In 2019 two independent scholars proposed that the Group B mounds represent part of an eight-mile-long female effigy mound, which the authors propose depicts "The Woman Who Fell from the Sky," a Native American myth about human origins found among the indigenous peoples of North America.[4] If true, this would make it the longest effigy mound known, although much of the structure was destroyed by the city of Portsmouth.[5] The authors link the mounds to the story of He-nau-ee, as told by the Meskwaki Indians, possible descendants of the Hopewell mound builders. Other archeologists have cast doubt on the theory.[6]

Portsmouth Earthworks, Group A

One of the surviving walls
One of the surviving walls

Also known as the Old Fort Earthworks (15Gp1) it is a series of rectangular enclosures near South Portsmouth in Greenup County, Kentucky. Group A is a large square enclosure with two series of parallel walls extending from the northeast and southwest corners. The Old Fort Earthworks consist of several sites, including the Old Fort Earthworks (15Gp1), Mays Mound (15Gp16), Hicks Mound (15Gp265), Stephenson Mound (15Lw139), and several other unnamed mounds and enclosures. It is also the location of Lower Shawneetown, a protohistoric/historic Fort Ancient and Shawnee settlement and colonial trading post which are all part of the Lower Shawneetown Archeological District,[7] along with the Thompson and Hansen sites

Portsmouth Earthworks, Group C

Group C was a large series of concentric circles surrounding a high central conical mound. This section of the earthworks is located in Greenup County, Kentucky several miles to the east of South Shore, but connected to Group B by a causeway that ran down to the Ohio River.

Portsmouth Earthworks, Group D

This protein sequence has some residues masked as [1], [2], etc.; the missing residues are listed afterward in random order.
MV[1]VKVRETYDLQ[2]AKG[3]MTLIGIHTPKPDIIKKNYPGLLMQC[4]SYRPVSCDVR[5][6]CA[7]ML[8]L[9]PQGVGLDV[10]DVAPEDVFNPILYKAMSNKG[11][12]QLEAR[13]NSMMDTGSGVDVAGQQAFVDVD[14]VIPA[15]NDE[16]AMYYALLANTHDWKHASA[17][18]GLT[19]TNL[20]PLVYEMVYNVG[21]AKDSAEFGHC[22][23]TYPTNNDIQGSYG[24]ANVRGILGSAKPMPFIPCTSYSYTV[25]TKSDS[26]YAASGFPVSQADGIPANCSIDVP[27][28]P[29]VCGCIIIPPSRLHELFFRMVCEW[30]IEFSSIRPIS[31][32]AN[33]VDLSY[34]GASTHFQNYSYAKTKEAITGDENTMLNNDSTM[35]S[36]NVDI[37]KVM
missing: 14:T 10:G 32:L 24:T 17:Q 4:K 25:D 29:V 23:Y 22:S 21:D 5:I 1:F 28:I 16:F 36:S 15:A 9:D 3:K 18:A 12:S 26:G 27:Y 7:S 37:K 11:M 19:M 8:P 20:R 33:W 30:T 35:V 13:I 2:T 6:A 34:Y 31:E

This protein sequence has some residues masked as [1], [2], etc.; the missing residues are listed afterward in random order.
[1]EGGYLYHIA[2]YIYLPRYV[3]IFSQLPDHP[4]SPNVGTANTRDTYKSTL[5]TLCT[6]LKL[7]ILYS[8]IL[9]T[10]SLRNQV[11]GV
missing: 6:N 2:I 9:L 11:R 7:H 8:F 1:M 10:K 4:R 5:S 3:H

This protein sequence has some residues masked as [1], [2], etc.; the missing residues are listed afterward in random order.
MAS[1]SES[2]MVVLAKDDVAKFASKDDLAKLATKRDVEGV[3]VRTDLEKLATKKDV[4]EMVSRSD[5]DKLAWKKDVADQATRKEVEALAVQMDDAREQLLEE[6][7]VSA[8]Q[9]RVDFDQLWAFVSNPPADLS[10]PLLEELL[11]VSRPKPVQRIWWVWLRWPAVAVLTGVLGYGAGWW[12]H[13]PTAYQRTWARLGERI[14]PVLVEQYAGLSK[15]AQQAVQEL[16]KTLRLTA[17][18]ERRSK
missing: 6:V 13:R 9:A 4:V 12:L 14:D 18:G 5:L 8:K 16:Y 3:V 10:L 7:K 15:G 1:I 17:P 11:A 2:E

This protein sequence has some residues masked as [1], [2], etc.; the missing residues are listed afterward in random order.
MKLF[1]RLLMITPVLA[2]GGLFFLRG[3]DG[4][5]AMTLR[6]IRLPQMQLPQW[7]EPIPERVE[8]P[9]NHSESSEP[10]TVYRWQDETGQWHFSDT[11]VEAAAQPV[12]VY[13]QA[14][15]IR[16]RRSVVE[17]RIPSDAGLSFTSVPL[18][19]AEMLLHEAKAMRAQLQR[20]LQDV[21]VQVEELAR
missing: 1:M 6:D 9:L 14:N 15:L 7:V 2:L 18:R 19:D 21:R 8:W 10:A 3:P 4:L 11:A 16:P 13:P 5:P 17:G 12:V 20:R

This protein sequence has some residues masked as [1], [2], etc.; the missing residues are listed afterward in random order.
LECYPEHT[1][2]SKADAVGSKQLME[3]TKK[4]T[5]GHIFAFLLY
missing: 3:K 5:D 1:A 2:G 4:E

Artists conception of the Biggs site
Artists conception of the Biggs site

Located to the west or downriver of Group C is the Biggs site (15Gp8) or Portsmouth Earthworks Group D. Biggs was an Adena culture circular causewayed embankment 5 feet (1.5 m) high by 30 feet (9.1 m) wide encircling a ditch 6 feet (1.8 m) deep and 25 feet (7.6 m) across. They encompassed an area 90 feet (27 m) in diameter. In the center of the ditch was a conical tumulus 8 feet (2.4 m) high and 40 feet (12 m) in diameter. It was not only mapped by Squier and Davis, they also included a small illustration of the feature.[8]

Gallery of Squier and Davis maps

See also


  1. ^ a b "National Register Information System". National Register of Historic Places. National Park Service. 2009-03-13.
  2. ^ a b c d "Portsmouth Earthworks-Ohio History Central". Retrieved 2009-06-06.
  3. ^ a b Ephraim George Squier; Edwin Hamilton Davis (1848). Ancient Monuments of the Mississippi Valley. Smithsonian Institution. pp. 179–187.
  4. ^ George Horton and Terry Stocker, "The Woman Who Fell from the Sky and the Portsmouth, Ohio Hopewell Earthworks," Journal of Ohio Archaeology 6:1-15, 2019
  5. ^ Tom Corrigan, "New archeology study says local mound was huge Native American religious figure," Portsmouth Daily Times, July 2, 2019
  6. ^ Brad Lepper, "Archaeology: Not enough evidence to say Portsmouth Earthworks show ‘Woman Who Fell from the Sky’," Columbus Dispatch, Nov 3, 2019
  7. ^ Applegate, Darlene (2008), "Chapter 5:Woodland period", in Pollack, David (ed.), The Archaeology of Kentucky:an update (PDF), vol. 1, Kentucky Heritage Council, pp. 524–525, ISBN 978-1-934492-28-4
  8. ^ E. G. Squier and E. H. Davis (1848). Ancient Monuments of the Mississippi Valley. Smithsonian Institution.